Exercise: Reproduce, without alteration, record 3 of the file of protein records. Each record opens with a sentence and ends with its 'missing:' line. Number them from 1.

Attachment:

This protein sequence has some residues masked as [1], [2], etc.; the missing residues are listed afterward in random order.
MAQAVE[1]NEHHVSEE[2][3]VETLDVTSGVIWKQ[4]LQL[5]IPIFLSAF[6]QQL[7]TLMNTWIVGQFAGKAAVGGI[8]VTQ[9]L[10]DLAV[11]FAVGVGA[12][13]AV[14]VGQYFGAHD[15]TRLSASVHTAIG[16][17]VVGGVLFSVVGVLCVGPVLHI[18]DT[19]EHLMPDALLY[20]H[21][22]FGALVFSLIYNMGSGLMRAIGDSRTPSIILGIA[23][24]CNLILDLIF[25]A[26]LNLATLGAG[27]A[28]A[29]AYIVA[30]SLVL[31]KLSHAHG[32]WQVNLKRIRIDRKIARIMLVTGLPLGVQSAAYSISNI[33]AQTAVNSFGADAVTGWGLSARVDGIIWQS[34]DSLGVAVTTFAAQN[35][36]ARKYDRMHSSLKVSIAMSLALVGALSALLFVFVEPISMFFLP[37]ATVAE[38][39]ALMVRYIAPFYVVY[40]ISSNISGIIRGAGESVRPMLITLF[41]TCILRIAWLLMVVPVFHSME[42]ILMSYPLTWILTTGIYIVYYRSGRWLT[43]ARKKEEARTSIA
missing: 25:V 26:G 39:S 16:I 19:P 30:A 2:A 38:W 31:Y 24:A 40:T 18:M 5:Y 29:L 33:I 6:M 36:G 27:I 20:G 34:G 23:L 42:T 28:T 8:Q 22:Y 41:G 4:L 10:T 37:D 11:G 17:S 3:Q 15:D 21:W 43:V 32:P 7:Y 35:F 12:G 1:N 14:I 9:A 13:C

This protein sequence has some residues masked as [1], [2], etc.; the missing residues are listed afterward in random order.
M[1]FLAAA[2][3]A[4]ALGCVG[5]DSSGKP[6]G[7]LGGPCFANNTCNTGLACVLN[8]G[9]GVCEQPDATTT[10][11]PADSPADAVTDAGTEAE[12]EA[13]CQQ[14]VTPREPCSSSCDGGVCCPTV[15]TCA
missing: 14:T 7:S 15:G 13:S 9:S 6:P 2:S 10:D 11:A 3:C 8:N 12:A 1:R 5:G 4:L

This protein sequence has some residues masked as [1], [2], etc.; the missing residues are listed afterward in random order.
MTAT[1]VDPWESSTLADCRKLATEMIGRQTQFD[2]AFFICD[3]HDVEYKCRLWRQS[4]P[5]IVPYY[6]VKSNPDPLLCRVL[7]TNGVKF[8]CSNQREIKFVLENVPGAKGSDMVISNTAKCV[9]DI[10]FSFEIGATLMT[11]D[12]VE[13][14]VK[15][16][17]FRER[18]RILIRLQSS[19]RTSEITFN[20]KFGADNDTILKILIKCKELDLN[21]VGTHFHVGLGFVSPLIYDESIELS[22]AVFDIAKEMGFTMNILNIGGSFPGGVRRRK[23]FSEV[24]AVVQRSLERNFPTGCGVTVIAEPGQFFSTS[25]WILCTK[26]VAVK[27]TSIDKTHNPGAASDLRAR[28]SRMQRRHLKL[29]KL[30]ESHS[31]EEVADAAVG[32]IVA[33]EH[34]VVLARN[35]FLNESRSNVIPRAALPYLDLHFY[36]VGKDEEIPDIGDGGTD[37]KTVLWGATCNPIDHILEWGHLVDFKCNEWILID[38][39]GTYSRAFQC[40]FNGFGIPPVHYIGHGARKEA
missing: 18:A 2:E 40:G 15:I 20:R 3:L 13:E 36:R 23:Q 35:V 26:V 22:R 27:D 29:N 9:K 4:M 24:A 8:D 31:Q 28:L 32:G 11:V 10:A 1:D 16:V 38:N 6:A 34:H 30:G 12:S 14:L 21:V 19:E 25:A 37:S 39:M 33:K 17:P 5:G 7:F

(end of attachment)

This protein sequence has some residues masked as [1], [2], etc.; the missing residues are listed afterward in random order.
MTAT[1]VDPWESSTLADCRKLATEMIGRQTQFD[2]AFFICD[3]HDVEYKCRLWRQS[4]P[5]IVPYY[6]VKSNPDPLLCRVL[7]TNGVKF[8]CSNQREIKFVLENVPGAKGSDMVISNTAKCV[9]DI[10]FSFEIGATLMT[11]D[12]VE[13][14]VK[15][16][17]FRER[18]RILIRLQSS[19]RTSEITFN[20]KFGADNDTILKILIKCKELDLN[21]VGTHFHVGLGFVSPLIYDESIELS[22]AVFDIAKEMGFTMNILNIGGSFPGGVRRRK[23]FSEV[24]AVVQRSLERNFPTGCGVTVIAEPGQFFSTS[25]WILCTK[26]VAVK[27]TSIDKTHNPGAASDLRAR[28]SRMQRRHLKL[29]KL[30]ESHS[31]EEVADAAVG[32]IVA[33]EH[34]VVLARN[35]FLNESRSNVIPRAALPYLDLHFY[36]VGKDEEIPDIGDGGTD[37]KTVLWGATCNPIDHILEWGHLVDFKCNEWILID[38][39]GTYSRAFQC[40]FNGFGIPPVHYIGHGARKEA
missing: 18:A 2:E 40:G 15:I 20:R 3:L 13:E 36:R 23:Q 35:V 26:V 22:R 27:D 29:N 9:K 4:M 24:A 8:D 31:Q 28:L 32:G 11:V 10:A 1:D 16:V 38:N 6:A 34:H 30:G 12:S 14:L 21:V 19:E 25:A 37:S 39:M 33:K 17:P 5:G 7:F